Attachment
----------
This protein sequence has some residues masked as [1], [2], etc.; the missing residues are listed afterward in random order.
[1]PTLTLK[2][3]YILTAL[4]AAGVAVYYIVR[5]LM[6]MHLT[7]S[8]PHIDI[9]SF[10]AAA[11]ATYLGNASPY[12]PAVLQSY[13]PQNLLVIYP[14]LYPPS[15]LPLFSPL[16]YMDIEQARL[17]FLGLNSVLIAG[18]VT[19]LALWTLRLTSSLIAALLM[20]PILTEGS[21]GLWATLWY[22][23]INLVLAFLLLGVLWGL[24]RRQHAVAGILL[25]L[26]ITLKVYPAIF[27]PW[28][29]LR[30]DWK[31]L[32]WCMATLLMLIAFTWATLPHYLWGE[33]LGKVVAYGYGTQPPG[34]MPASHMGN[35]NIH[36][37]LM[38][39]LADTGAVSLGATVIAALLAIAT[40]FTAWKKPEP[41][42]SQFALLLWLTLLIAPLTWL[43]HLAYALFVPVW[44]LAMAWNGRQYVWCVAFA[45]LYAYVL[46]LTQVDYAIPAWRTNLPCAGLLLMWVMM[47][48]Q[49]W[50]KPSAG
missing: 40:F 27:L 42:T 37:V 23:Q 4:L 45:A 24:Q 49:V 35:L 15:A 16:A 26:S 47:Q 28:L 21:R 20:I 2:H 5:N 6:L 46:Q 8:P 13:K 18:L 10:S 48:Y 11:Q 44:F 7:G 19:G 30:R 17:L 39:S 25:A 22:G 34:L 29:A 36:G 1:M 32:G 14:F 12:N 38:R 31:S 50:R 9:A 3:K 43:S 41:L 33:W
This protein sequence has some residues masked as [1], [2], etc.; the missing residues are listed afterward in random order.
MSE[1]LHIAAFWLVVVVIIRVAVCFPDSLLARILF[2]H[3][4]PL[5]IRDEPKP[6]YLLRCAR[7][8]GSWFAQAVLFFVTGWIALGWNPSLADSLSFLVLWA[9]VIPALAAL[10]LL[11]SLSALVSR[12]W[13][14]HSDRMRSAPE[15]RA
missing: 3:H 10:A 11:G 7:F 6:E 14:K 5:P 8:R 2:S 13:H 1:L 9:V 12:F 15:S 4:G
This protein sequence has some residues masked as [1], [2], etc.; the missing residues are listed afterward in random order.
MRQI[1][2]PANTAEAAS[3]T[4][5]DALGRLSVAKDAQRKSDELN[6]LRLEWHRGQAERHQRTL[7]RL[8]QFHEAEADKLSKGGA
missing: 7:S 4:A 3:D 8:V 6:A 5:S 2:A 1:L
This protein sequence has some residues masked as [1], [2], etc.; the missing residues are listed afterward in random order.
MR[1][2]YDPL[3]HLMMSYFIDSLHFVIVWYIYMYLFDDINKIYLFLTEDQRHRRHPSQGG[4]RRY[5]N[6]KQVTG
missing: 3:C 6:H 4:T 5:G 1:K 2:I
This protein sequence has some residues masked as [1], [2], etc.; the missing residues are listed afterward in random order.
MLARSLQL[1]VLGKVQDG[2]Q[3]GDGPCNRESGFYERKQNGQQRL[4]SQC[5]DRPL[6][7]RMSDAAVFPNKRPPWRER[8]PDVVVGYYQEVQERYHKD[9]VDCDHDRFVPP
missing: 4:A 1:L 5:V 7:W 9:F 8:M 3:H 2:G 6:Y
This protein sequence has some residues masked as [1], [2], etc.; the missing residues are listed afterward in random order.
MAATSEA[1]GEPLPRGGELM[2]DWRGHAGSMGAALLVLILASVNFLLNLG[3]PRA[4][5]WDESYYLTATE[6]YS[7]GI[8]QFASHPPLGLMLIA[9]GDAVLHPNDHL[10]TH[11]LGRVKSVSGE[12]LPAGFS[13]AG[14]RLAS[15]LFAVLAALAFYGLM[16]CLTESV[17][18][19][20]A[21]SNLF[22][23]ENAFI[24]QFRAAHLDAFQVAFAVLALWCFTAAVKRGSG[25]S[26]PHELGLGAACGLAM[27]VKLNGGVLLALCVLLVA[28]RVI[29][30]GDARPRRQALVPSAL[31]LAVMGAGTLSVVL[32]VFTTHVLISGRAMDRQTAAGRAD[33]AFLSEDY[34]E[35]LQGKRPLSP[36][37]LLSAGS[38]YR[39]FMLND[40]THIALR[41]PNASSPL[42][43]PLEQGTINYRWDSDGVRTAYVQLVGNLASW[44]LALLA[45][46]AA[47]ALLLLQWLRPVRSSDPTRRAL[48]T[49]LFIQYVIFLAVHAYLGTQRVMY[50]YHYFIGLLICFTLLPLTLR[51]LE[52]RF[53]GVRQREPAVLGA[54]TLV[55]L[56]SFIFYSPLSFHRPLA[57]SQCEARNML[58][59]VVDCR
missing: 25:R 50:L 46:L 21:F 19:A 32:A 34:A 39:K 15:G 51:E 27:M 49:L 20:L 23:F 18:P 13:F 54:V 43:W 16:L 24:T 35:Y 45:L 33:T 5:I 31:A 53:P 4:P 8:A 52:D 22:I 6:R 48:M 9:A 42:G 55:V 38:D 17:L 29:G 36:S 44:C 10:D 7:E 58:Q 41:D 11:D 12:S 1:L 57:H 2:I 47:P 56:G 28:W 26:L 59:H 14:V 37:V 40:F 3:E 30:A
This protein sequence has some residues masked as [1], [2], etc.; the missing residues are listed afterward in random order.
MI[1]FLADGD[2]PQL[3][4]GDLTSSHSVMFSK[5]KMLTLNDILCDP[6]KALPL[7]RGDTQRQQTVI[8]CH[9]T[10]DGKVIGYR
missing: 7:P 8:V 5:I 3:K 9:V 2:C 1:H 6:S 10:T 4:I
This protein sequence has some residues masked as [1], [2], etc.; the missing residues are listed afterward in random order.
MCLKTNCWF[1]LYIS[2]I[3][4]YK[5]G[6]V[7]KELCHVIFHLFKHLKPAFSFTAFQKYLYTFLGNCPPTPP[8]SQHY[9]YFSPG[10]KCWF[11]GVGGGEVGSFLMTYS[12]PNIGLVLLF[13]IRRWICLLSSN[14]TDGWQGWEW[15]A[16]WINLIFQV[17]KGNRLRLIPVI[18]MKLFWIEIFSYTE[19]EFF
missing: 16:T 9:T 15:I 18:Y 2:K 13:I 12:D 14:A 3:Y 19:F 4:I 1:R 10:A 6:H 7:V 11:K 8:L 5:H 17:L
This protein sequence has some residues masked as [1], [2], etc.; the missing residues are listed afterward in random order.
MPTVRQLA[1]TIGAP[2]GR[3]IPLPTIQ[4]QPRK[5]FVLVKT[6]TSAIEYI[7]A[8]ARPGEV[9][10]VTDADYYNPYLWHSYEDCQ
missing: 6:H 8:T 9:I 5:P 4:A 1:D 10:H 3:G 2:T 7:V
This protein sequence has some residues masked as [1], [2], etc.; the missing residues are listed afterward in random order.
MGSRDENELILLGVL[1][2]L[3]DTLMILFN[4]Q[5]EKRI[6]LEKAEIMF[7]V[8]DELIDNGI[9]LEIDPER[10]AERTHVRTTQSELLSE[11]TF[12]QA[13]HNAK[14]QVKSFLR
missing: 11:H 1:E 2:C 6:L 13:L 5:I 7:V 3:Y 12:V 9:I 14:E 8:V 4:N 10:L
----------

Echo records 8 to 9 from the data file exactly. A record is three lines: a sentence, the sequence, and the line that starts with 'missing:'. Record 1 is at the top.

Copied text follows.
This protein sequence has some residues masked as [1], [2], etc.; the missing residues are listed afterward in random order.
MCLKTNCWF[1]LYIS[2]I[3][4]YK[5]G[6]V[7]KELCHVIFHLFKHLKPAFSFTAFQKYLYTFLGNCPPTPP[8]SQHY[9]YFSPG[10]KCWF[11]GVGGGEVGSFLMTYS[12]PNIGLVLLF[13]IRRWICLLSSN[14]TDGWQGWEW[15]A[16]WINLIFQV[17]KGNRLRLIPVI[18]MKLFWIEIFSYTE[19]EFF
missing: 16:T 9:T 15:I 18:Y 2:K 13:I 12:D 14:A 3:Y 19:F 4:I 1:R 10:A 6:H 7:V 11:K 8:L 5:H 17:L
This protein sequence has some residues masked as [1], [2], etc.; the missing residues are listed afterward in random order.
MPTVRQLA[1]TIGAP[2]GR[3]IPLPTIQ[4]QPRK[5]FVLVKT[6]TSAIEYI[7]A[8]ARPGEV[9][10]VTDADYYNPYLWHSYEDCQ
missing: 6:H 8:T 9:I 5:P 4:A 1:D 10:H 3:G 2:T 7:V